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LAS VEGAS — More than 4,500 attendees packed the Reservation Economic Summit (RES) in Las Vegas last week, breaking previous participation records. 

Organized by the National Center for American Indian Enterprise Development, the four-day event tackled non-gaming economic development in Indian Country, emphasizing collaboration under the theme "Strength in Unity."

The 2024 summit brought together tribal leaders, federal officials, tribal enterprise executives, Native entrepreneurs, and several Indigenous celebrities from the film, television and fashion worlds.

More than 500 speakers participated in more than 100 sessions, including business development workshops, matchmaking events, and educational panels. The “Buy Native” matchmaking program connected small Indigenous businesses with potential buyers from government agencies and major corporations.

Chris James, CEO of The National Center, highlighted the importance of unity in his address to the attendees. “We all have a pretty good understanding of what strength is, but let’s reflect on the concept of unity. It’s more than just a word, it’s a force,” James said, emphasizing collective endeavors as the key to achieving lasting success, drawing upon historical examples of Native American triumphs.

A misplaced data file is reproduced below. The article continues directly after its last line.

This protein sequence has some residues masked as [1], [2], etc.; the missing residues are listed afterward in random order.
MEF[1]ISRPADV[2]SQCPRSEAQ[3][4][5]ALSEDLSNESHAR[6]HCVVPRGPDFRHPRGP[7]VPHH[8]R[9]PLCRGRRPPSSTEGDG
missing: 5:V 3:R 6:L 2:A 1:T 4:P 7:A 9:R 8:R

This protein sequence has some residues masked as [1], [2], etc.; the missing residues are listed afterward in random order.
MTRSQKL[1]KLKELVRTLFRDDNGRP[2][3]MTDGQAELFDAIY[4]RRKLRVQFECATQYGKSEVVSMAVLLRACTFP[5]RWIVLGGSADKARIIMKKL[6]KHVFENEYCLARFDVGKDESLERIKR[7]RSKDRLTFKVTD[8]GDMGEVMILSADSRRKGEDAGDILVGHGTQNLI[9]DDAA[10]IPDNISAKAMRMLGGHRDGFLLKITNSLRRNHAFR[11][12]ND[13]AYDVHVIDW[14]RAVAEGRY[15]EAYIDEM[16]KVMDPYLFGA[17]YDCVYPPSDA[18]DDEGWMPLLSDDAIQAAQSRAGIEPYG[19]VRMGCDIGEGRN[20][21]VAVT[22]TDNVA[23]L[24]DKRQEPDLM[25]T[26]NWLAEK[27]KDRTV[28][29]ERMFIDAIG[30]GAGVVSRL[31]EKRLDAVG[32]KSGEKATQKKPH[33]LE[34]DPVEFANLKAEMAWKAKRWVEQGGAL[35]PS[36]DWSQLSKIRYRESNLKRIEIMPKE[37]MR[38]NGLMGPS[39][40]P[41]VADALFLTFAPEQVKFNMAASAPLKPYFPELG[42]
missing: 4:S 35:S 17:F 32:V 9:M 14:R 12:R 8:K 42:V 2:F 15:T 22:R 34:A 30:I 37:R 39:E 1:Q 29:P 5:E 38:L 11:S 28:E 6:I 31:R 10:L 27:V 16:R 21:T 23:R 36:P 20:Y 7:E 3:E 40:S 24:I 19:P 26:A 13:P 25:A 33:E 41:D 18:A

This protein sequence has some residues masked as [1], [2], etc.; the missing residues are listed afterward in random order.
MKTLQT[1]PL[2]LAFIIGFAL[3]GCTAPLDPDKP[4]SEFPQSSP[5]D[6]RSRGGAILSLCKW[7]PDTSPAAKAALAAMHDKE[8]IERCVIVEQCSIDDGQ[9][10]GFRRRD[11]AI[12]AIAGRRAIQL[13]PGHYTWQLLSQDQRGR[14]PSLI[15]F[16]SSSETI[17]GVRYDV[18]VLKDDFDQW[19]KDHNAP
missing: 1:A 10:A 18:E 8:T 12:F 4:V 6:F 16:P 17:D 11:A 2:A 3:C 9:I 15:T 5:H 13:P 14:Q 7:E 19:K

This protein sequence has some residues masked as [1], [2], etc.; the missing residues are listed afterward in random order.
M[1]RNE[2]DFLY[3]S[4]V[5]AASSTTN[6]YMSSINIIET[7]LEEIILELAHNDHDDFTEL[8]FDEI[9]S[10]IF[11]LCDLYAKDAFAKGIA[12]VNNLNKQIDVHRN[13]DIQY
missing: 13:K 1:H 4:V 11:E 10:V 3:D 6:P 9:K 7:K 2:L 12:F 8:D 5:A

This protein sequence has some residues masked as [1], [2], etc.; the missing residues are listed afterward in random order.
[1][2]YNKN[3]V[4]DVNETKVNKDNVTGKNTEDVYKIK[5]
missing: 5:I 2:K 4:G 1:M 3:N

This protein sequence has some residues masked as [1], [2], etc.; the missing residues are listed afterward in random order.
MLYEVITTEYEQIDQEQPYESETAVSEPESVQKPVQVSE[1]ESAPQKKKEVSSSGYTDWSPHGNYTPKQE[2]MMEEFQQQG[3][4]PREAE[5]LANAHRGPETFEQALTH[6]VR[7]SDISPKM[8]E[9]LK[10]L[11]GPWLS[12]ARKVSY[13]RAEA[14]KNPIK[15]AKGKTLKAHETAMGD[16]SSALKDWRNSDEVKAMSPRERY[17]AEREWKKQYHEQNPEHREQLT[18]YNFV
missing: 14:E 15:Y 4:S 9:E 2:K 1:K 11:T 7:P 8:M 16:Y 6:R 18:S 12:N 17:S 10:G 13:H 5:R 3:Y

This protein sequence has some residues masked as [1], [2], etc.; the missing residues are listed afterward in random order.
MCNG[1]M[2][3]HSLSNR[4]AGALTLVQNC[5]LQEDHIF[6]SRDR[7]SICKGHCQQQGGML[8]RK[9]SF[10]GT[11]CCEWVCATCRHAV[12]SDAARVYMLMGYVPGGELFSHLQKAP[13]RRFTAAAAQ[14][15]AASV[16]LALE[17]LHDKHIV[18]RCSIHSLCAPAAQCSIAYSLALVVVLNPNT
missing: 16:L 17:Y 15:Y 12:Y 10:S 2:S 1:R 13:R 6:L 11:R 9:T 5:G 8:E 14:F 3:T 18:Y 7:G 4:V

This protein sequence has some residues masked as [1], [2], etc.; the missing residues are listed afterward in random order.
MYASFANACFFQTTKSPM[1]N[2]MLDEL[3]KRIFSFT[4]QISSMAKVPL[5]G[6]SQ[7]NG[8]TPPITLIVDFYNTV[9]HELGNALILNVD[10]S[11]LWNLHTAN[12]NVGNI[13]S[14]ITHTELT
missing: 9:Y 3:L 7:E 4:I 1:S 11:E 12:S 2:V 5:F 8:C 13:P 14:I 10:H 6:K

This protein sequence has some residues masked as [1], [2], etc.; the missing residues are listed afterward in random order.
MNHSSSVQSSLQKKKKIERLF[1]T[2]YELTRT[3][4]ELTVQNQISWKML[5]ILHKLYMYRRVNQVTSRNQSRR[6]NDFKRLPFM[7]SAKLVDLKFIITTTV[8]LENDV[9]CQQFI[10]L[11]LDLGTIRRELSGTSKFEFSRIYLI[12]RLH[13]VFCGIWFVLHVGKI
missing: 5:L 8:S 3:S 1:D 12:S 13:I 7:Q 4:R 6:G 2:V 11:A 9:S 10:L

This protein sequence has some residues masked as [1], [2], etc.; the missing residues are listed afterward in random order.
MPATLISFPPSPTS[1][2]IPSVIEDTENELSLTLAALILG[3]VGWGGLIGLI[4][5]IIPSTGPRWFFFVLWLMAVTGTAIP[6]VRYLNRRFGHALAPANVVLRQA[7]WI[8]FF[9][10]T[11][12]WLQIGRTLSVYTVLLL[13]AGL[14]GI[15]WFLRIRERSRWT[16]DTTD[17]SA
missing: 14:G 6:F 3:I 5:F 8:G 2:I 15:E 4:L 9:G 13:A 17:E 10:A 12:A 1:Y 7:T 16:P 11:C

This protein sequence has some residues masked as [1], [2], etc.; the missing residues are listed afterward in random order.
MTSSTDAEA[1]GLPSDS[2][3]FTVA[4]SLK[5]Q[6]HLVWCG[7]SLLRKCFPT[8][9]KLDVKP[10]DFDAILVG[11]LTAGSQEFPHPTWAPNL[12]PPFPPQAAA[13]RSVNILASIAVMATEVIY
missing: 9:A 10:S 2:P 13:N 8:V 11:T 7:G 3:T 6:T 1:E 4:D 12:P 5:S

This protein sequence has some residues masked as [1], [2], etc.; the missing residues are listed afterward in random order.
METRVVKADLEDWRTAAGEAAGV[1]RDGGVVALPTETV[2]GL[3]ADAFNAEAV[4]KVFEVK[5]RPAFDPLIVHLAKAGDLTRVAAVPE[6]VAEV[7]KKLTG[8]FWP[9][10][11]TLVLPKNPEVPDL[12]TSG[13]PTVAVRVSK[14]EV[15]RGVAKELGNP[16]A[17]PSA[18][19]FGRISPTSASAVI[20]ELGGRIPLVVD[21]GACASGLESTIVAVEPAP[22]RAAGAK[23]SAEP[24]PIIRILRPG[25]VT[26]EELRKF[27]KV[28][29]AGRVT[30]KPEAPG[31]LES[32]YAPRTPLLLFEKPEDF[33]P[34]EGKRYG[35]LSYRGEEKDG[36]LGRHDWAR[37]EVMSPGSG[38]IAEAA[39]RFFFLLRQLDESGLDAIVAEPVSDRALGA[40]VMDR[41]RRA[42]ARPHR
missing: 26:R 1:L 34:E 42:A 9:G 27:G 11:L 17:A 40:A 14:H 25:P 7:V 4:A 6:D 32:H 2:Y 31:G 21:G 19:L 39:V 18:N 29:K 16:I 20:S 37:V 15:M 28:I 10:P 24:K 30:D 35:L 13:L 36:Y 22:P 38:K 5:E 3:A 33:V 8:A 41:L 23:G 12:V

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Federal participation at the Summit was significant, with agencies leveraging the event to announce nearly a quarter-billion in funding for small-business lending, clean energy, tribal broadband and water infrastructure. Senior federal officials including Agriculture Secretary Tom Vilsack, U.S. Treasurer Chief Marilynn Malerba (Mohegan), and Department of Interior Assistant Secretary Bryan Newland (Bay Mills) spoke to attendees during general sessions. 

Administrators from two federal agencies heavily involved in Native contracting — the U.S. Small Business Association (SBA) and the General Services Administration (GSA) — addressed attendees during fireside chats with The National Center’s James. SBA Administrator Isabel Casillas Guzman and GSA Administrator Robin Carnahan also took time to speak one-on-one with Tribal Business News about growth in federal contracting among Native-owned businesses, as well as looming threats that could derail that growth.   

The agenda prioritized access to capital, federal contracting opportunities, and clean energy solutions. Additionally, in-depth sessions covered accounting, finance, and marketing, providing attendees with opportunities to earn continuing professional education (CPE) credits.